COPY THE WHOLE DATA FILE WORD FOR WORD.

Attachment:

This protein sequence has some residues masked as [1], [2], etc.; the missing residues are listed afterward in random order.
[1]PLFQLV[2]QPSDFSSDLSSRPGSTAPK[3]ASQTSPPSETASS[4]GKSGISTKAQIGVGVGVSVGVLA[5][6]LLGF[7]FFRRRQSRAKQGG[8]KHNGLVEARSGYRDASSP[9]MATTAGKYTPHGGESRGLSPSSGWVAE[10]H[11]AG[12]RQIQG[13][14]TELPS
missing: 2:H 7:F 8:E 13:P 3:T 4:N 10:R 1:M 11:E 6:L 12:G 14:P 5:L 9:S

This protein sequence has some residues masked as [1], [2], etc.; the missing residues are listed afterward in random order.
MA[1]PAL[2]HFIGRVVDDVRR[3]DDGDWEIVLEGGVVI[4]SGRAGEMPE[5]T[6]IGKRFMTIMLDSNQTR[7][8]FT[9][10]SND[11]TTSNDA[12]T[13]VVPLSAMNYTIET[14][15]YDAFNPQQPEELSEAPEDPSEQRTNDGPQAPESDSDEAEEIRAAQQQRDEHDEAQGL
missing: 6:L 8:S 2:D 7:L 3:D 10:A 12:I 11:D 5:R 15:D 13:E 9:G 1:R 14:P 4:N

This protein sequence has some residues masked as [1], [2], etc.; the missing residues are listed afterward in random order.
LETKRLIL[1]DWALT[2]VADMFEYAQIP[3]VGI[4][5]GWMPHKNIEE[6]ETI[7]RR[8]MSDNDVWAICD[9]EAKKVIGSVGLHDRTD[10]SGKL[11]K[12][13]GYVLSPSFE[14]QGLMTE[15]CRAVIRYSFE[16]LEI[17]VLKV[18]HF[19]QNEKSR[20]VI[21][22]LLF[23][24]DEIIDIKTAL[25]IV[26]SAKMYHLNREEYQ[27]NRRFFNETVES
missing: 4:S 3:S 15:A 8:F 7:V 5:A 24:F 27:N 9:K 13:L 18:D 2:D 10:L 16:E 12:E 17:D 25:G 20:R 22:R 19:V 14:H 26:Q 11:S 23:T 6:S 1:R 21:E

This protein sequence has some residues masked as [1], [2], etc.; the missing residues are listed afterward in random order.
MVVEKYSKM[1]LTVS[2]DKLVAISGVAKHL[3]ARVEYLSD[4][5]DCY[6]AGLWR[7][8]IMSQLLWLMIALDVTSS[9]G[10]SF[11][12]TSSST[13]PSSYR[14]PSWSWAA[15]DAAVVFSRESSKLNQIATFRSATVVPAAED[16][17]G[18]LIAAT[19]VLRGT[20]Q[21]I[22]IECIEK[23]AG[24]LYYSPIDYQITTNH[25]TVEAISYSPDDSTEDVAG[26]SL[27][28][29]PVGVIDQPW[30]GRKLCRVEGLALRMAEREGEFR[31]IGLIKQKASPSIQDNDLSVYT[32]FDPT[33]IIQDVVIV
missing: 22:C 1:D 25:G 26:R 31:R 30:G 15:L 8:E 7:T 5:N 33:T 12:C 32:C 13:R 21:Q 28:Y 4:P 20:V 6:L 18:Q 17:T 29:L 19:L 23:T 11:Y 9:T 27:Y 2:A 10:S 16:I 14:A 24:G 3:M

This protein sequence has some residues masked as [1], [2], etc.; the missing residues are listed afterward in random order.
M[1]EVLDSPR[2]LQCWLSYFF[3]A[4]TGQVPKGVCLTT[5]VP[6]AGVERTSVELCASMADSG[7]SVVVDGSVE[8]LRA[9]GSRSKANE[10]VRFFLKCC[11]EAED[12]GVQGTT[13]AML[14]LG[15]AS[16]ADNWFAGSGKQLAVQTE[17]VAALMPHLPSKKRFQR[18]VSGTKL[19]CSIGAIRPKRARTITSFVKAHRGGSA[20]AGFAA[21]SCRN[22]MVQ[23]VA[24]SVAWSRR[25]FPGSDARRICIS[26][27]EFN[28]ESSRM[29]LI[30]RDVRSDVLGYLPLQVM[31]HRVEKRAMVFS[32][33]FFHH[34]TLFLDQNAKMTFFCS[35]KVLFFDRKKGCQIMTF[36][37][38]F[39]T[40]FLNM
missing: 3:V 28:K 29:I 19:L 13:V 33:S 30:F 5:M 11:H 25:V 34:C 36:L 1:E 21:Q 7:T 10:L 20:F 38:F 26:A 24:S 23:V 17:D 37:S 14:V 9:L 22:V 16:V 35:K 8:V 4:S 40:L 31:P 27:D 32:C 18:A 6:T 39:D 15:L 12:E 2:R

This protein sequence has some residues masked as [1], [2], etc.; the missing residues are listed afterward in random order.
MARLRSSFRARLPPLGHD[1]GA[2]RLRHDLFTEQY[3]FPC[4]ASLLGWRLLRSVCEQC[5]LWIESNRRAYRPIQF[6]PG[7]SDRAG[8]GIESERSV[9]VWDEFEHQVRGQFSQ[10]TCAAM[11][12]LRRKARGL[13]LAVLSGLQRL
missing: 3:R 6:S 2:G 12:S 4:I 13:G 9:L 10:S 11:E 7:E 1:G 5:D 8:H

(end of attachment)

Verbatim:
This protein sequence has some residues masked as [1], [2], etc.; the missing residues are listed afterward in random order.
[1]PLFQLV[2]QPSDFSSDLSSRPGSTAPK[3]ASQTSPPSETASS[4]GKSGISTKAQIGVGVGVSVGVLA[5][6]LLGF[7]FFRRRQSRAKQGG[8]KHNGLVEARSGYRDASSP[9]MATTAGKYTPHGGESRGLSPSSGWVAE[10]H[11]AG[12]RQIQG[13][14]TELPS
missing: 2:H 7:F 8:E 13:P 3:T 4:N 10:R 1:M 11:E 6:L 12:G 14:P 5:L 9:S

This protein sequence has some residues masked as [1], [2], etc.; the missing residues are listed afterward in random order.
MA[1]PAL[2]HFIGRVVDDVRR[3]DDGDWEIVLEGGVVI[4]SGRAGEMPE[5]T[6]IGKRFMTIMLDSNQTR[7][8]FT[9][10]SND[11]TTSNDA[12]T[13]VVPLSAMNYTIET[14][15]YDAFNPQQPEELSEAPEDPSEQRTNDGPQAPESDSDEAEEIRAAQQQRDEHDEAQGL
missing: 6:L 8:S 2:D 7:L 3:D 10:A 12:I 11:D 5:R 15:D 13:E 9:G 1:R 14:P 4:N

This protein sequence has some residues masked as [1], [2], etc.; the missing residues are listed afterward in random order.
LETKRLIL[1]DWALT[2]VADMFEYAQIP[3]VGI[4][5]GWMPHKNIEE[6]ETI[7]RR[8]MSDNDVWAICD[9]EAKKVIGSVGLHDRTD[10]SGKL[11]K[12][13]GYVLSPSFE[14]QGLMTE[15]CRAVIRYSFE[16]LEI[17]VLKV[18]HF[19]QNEKSR[20]VI[21][22]LLF[23][24]DEIIDIKTAL[25]IV[26]SAKMYHLNREEYQ[27]NRRFFNETVES
missing: 4:S 3:S 15:A 8:F 7:V 5:A 24:F 27:N 9:K 13:L 18:D 2:D 10:L 16:E 12:E 17:D 25:G 20:R 22:R 19:V 14:H 26:Q 11:S 23:T 6:S 1:R 21:E

This protein sequence has some residues masked as [1], [2], etc.; the missing residues are listed afterward in random order.
MVVEKYSKM[1]LTVS[2]DKLVAISGVAKHL[3]ARVEYLSD[4][5]DCY[6]AGLWR[7][8]IMSQLLWLMIALDVTSS[9]G[10]SF[11][12]TSSST[13]PSSYR[14]PSWSWAA[15]DAAVVFSRESSKLNQIATFRSATVVPAAED[16][17]G[18]LIAAT[19]VLRGT[20]Q[21]I[22]IECIEK[23]AG[24]LYYSPIDYQITTNH[25]TVEAISYSPDDSTEDVAG[26]SL[27][28][29]PVGVIDQPW[30]GRKLCRVEGLALRMAEREGEFR[31]IGLIKQKASPSIQDNDLSVYT[32]FDPT[33]IIQDVVIV
missing: 22:C 1:D 25:G 26:R 31:R 30:G 15:L 8:E 7:T 5:N 33:T 12:C 32:C 13:R 21:Q 28:Y 4:P 20:V 6:L 18:Q 17:T 29:L 19:L 23:T 11:Y 9:T 27:Y 2:A 10:S 16:I 14:A 24:G 3:M

This protein sequence has some residues masked as [1], [2], etc.; the missing residues are listed afterward in random order.
M[1]EVLDSPR[2]LQCWLSYFF[3]A[4]TGQVPKGVCLTT[5]VP[6]AGVERTSVELCASMADSG[7]SVVVDGSVE[8]LRA[9]GSRSKANE[10]VRFFLKCC[11]EAED[12]GVQGTT[13]AML[14]LG[15]AS[16]ADNWFAGSGKQLAVQTE[17]VAALMPHLPSKKRFQR[18]VSGTKL[19]CSIGAIRPKRARTITSFVKAHRGGSA[20]AGFAA[21]SCRN[22]MVQ[23]VA[24]SVAWSRR[25]FPGSDARRICIS[26][27]EFN[28]ESSRM[29]LI[30]RDVRSDVLGYLPLQVM[31]HRVEKRAMVFS[32][33]FFHH[34]TLFLDQNAKMTFFCS[35]KVLFFDRKKGCQIMTF[36][37][38]F[39]T[40]FLNM
missing: 3:V 28:K 29:I 19:L 13:V 33:S 30:F 5:M 11:H 25:V 34:C 36:L 1:E 21:Q 7:T 10:L 20:F 38:F 26:A 24:S 23:V 17:D 37:S 14:V 9:L 22:V 16:V 35:K 8:V 4:S 40:L 31:P 27:D 32:C 18:A 6:T 39:D 15:L 12:E 2:R

This protein sequence has some residues masked as [1], [2], etc.; the missing residues are listed afterward in random order.
MARLRSSFRARLPPLGHD[1]GA[2]RLRHDLFTEQY[3]FPC[4]ASLLGWRLLRSVCEQC[5]LWIESNRRAYRPIQF[6]PG[7]SDRAG[8]GIESERSV[9]VWDEFEHQVRGQFSQ[10]TCAAM[11][12]LRRKARGL[13]LAVLSGLQRL
missing: 3:R 6:S 2:G 12:S 4:I 13:G 9:L 10:S 11:E 7:E 1:G 5:D 8:H